Dr. Seema Javed
In the lead up to COP27 in Egypt, the Women’s Earth and Climate Action Network (WECAN) is releasing a new report which finds that G20 countries, who are responsible for almost 80% of global carbon dioxide emissions, lack gender-responsive national climate change policies. This year, the G20 summit will take place in Indonesia from November 15-16, at the same time as the second week of the 27th Conference of the Parties (COP27) of the United Nations Framework Convention on Climate Change (UNFCCC).
The report analyzes the level of gender integration – or lack thereof – in the national climate policies and nationally determined contributions (NDCs) of the world’s largest economies, the G20 group. The report finds that despite the increasing acknowledgement that the impacts of climate change vary depending on gender— and the crucial role of women as drivers of climate solutions— gender has yet to be comprehensively or meaningfully integrated into G20 countries’ climate policies.
A growing body of research has firmly established that greater gender equity leads to better climate outcomes. For example, a one unit increase in a country’s score on the Women’s Political Empowerment Index demonstrates an 11.5% decrease in the country’s carbon
emissions. Yet overall, the majority of G20 countries have not yet integrated gender in their climate policies, and when gender is mentioned by the G20 countries, it is often superficial and unactionable.
Osprey Orielle Lake, Executive Director of WECAN and co-author of the report states: “Integrating gender into climate policy isn’t just beneficial for women and gender diverse people—it leads to critically improved outcomes for our communities, the Earth, and emission targets. If G20 countries want to achieve their climate targets, they need to ensure that women and leadership of Indigenous, Black, and Brown women in particular are included in climate policies, solution projects, and decision-making.”
There are several G20 countries taking steps to develop gender-responsive climate policies. The report points to Argentina, for example, which has made significant progress in incorporating gender and diversity perspectives into climate policy instruments and aims to
prioritize vulnerable communities and social groups. Implementation across the board however, remains to be seen.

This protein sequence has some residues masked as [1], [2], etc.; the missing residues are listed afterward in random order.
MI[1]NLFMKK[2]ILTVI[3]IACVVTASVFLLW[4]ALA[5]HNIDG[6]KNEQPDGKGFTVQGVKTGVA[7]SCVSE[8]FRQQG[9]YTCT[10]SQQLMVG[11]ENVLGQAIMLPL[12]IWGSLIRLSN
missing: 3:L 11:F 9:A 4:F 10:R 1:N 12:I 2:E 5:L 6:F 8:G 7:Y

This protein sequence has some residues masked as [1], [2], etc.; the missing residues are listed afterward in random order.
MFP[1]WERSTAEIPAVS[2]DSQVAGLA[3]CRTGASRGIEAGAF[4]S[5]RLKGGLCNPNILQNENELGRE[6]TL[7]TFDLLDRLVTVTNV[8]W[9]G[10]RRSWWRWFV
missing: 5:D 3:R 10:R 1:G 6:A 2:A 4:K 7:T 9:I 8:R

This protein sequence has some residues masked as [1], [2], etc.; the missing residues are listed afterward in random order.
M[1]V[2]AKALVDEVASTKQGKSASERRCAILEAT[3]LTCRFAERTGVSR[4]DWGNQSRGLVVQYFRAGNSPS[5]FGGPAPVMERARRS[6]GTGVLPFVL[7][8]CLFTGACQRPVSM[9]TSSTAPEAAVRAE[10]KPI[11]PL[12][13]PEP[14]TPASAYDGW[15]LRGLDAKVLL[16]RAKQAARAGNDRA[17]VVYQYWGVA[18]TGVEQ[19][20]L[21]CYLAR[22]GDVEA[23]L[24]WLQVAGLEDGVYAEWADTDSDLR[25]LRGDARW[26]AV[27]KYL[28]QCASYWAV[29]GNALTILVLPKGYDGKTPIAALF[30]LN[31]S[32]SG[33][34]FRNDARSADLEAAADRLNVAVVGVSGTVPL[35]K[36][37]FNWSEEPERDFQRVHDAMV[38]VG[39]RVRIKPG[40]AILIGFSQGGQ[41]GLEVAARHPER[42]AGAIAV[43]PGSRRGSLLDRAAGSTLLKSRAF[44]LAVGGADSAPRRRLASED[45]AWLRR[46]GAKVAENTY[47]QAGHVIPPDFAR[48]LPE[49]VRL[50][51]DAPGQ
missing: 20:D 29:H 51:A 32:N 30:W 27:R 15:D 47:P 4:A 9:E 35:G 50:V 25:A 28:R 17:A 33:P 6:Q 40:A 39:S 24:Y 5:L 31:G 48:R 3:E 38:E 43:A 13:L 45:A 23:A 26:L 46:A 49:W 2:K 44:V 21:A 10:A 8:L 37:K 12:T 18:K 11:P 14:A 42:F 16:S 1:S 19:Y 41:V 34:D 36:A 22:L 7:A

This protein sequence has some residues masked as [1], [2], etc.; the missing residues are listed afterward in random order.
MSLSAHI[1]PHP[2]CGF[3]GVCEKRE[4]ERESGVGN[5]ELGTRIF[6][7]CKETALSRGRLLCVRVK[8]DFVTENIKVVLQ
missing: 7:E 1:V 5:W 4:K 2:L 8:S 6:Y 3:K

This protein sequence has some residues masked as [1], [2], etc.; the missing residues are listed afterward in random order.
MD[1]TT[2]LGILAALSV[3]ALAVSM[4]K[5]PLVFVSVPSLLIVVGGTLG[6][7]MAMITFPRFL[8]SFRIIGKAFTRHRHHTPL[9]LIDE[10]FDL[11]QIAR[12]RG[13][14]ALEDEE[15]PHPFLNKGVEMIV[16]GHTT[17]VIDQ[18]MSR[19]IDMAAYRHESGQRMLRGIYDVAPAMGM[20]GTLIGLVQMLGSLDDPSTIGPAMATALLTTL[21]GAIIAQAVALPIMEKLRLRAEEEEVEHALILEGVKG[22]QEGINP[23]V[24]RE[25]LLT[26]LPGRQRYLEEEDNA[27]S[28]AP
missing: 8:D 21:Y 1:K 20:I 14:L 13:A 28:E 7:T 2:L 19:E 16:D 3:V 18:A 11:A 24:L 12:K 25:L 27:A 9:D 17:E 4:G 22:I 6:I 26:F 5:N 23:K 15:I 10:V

The authors of the report call on G20 countries—who exercise considerable global influence—to recognize, understand, and transform unjust dominant social constructs, including systemic patriarchy, colonization, and racism, that continue to impede building equitable and successful climate policy and action led by women and marginalized groups.
“For too long, the world’s wealthiest countries have either ignored or paid lip service to gender integration in climate policy. The consequence has been national and international climate agendas that do not confront the full scope of our global crisis or meet people’s needs. The G20 must urgently support, fund and learn from grassroots women-led efforts to protect frontline communities, advance more sustainable ways of living, and demand just climate policies.” Diana Duarte | Director of Policy & Strategic Engagement at MADRE
“We are not here to save nature; we are nature saving itself. We belong to the Earth, she does not belong to us. G20 countries continue to treat Nature as disposable. If we continue along this path of unraveling the web of life and carelessly burning it in fossil fuels, we will be another species to disappear. We need to listen to the voices of women.” Casey Camp-Horinek (Ponca Nation) | Ponca Environmental Ambassador and WECAN Board Member.
“The unprecedented floods and fires we’ve experienced in Australia have been devastating with the impacts often felt more acutely by women. We’ve seen increased domestic violence following heatwaves and bushfires, and it is likely that the floods will exacerbate homelessness particularly for older women who are the fastest growing cohort of homeless people in Australia, and for single mothers. The impact of climate change on women and girls in Australia has been completely missing from our national discussion and we need to take urgent steps to integrate a gender perspective into climate policy. As governments play catch up following a decade of climate inaction, they need to hold women’s safety and security front of mind.” Victoria McKenzie-McHarg, Strategic Director, Women’s Environmental Leadership Australia (WELA)